Blaise Pascal

             (Intro)The Mathematical reputation of Blaise Pascal rest more upon what he might have done for the field of mathematics rather than on what he actually affected. Even though Pascal developed numerous advances in the mathematical world in his early years the latter part of Pascal’s life was devoted to religious exercises. Pascal had no familiarity with mathematics until the age of twelve. His father wished for him to only study language. When Pascal’s father saw how quickly the boy took to mathematics he began to open the field to his son. Blaise Pascal began as a child to develop mathematical theories and ways of thinking.
             (Conic sections)At the age of sixteen Pascal wrote a study on conic sections. A conic section is a curved locus of points formed by intersecting a cone with a plane. Through Pascal’s study of conic sections he produced an original result now known as Pascal’s Theorem which states that if an arbitrary hexagon is inscribed in any conic section the opposite pairs of sides are extended until they meet; the three intersection points will lie on a straight line. This line is called the Pascal line of that configuration.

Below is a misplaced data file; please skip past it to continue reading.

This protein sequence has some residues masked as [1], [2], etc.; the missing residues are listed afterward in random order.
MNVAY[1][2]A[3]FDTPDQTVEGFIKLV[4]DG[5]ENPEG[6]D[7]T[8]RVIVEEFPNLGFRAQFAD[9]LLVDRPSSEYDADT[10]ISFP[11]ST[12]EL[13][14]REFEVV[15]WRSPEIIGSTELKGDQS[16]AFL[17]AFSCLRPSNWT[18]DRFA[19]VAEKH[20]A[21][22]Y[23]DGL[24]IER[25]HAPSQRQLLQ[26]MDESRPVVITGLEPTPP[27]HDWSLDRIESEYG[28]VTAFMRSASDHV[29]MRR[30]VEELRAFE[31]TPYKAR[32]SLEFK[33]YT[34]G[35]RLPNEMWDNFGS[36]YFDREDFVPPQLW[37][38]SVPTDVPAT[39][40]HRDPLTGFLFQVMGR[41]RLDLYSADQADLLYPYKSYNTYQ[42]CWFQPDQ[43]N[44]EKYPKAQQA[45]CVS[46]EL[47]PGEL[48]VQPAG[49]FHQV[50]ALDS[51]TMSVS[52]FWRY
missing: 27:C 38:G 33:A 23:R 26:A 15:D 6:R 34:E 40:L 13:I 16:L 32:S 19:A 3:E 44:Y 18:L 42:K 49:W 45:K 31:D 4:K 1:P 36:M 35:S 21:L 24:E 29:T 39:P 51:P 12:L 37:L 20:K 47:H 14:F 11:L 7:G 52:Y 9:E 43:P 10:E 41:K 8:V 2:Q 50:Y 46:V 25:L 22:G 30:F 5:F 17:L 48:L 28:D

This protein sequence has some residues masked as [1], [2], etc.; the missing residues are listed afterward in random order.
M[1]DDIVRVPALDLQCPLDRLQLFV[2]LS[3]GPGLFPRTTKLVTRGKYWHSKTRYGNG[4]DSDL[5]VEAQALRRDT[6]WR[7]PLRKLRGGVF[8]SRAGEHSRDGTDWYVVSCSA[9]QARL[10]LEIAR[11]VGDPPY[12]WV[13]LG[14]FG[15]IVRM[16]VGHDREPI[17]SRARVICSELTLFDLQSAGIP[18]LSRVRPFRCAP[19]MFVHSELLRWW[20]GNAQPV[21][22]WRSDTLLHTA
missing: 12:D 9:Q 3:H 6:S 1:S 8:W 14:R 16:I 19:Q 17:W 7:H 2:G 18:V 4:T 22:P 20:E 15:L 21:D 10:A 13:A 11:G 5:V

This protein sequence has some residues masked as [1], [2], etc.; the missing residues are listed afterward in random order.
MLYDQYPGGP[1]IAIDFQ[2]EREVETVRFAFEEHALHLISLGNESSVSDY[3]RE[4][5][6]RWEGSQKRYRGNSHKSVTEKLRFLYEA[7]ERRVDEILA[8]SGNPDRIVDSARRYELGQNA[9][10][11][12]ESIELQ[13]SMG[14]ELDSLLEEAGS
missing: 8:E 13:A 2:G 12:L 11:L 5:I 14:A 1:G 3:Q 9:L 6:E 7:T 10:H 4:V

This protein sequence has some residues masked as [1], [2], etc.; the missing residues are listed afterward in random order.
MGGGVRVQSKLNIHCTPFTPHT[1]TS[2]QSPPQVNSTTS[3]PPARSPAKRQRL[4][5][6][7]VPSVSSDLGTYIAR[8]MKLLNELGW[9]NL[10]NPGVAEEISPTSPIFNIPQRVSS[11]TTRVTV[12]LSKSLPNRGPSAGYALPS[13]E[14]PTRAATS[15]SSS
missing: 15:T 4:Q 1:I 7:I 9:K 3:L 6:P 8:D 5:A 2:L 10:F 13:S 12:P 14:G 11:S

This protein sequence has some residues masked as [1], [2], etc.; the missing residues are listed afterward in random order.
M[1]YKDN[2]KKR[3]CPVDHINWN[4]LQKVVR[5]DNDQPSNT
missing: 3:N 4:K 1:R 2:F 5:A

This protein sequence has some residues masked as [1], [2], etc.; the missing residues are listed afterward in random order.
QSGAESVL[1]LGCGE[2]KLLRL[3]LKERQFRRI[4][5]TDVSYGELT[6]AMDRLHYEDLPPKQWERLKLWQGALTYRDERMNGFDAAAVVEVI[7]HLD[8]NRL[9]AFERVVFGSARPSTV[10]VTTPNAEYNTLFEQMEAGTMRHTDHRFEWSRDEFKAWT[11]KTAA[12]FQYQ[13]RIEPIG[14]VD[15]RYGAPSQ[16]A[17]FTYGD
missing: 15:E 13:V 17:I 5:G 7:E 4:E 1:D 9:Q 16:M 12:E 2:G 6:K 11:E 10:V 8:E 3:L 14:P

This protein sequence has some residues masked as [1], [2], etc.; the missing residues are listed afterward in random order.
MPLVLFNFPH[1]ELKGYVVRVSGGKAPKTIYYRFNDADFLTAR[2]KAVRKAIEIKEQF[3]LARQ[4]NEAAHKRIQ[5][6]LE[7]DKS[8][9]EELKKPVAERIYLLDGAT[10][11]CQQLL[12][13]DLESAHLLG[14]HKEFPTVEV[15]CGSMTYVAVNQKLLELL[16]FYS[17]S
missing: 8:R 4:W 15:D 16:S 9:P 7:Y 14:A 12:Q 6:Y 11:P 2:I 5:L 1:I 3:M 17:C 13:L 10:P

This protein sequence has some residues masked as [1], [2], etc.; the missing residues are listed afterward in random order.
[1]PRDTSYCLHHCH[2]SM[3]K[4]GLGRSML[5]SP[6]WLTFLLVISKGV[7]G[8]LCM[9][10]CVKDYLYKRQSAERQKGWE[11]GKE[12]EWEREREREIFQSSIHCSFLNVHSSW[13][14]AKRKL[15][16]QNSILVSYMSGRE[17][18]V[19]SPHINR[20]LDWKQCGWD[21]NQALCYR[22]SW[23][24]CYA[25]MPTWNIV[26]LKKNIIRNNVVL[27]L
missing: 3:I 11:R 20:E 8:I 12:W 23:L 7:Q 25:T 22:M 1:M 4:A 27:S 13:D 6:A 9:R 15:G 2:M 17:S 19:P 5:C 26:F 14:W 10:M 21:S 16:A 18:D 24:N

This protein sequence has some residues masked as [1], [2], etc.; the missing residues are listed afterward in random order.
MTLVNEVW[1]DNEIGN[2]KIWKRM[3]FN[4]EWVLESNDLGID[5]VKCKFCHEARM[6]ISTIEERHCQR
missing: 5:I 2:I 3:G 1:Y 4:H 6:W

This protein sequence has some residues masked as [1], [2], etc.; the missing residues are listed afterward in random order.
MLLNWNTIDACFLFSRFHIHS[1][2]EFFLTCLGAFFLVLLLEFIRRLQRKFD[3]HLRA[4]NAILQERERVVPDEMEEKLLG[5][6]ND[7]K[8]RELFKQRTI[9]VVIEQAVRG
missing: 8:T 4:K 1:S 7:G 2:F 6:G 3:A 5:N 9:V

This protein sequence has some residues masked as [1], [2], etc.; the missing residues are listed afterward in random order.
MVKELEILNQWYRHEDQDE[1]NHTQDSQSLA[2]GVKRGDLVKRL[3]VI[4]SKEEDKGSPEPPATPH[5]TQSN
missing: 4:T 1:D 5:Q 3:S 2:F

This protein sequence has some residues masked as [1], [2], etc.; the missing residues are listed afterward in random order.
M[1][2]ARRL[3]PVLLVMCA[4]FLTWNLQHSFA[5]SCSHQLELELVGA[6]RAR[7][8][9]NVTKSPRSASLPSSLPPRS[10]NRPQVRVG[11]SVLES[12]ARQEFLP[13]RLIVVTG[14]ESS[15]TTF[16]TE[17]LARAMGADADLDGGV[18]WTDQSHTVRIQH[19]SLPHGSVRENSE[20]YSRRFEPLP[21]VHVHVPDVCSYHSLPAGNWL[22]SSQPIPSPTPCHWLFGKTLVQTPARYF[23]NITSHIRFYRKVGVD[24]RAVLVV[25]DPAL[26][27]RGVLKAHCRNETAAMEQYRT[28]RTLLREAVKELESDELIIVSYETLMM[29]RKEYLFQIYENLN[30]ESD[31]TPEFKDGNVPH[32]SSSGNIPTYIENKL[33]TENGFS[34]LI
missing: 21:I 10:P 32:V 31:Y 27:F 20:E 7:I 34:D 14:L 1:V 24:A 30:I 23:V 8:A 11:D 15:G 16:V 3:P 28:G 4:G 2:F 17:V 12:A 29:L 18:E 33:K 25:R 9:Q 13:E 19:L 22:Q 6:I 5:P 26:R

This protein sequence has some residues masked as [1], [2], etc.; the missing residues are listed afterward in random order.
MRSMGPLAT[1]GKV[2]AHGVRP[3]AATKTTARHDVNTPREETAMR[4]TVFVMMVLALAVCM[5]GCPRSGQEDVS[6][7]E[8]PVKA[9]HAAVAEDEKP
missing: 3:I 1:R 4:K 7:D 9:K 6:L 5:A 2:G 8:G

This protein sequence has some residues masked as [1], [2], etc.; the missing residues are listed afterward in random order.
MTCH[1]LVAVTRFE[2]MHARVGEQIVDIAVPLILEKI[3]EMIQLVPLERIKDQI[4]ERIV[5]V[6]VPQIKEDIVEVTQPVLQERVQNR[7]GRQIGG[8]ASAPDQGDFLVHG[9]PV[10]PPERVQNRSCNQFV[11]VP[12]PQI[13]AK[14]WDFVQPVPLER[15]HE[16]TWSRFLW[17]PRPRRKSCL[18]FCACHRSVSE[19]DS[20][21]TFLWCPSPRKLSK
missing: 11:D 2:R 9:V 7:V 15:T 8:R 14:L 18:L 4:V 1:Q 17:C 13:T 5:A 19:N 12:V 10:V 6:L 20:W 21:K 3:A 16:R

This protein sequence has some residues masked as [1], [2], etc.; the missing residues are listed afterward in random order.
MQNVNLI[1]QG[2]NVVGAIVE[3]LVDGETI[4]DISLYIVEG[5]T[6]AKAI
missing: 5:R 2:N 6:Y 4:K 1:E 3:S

(Mechanical calculator)When Pascal was eighteen he developed a kind of mechanical calculator. The reason for this invention was to help his father with his work of collecting taxes (O’Connor 1). This mechanical calculator had only the capability to add and subtract. Multiplication and division could be calculated by performing a serious of addition or subtraction. In actually this device could only add, because subtraction was performed by converting the number to be subtracted into its compliment and then adding it to the first number This the process in which computers function today. 50 prototypes of Pascal’s calculator were produced but few machines were sold, and the manufacturers ceased the production.

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Blaise Pascal. (1969, December 31). In Retrieved 07:09, January 22, 2017, from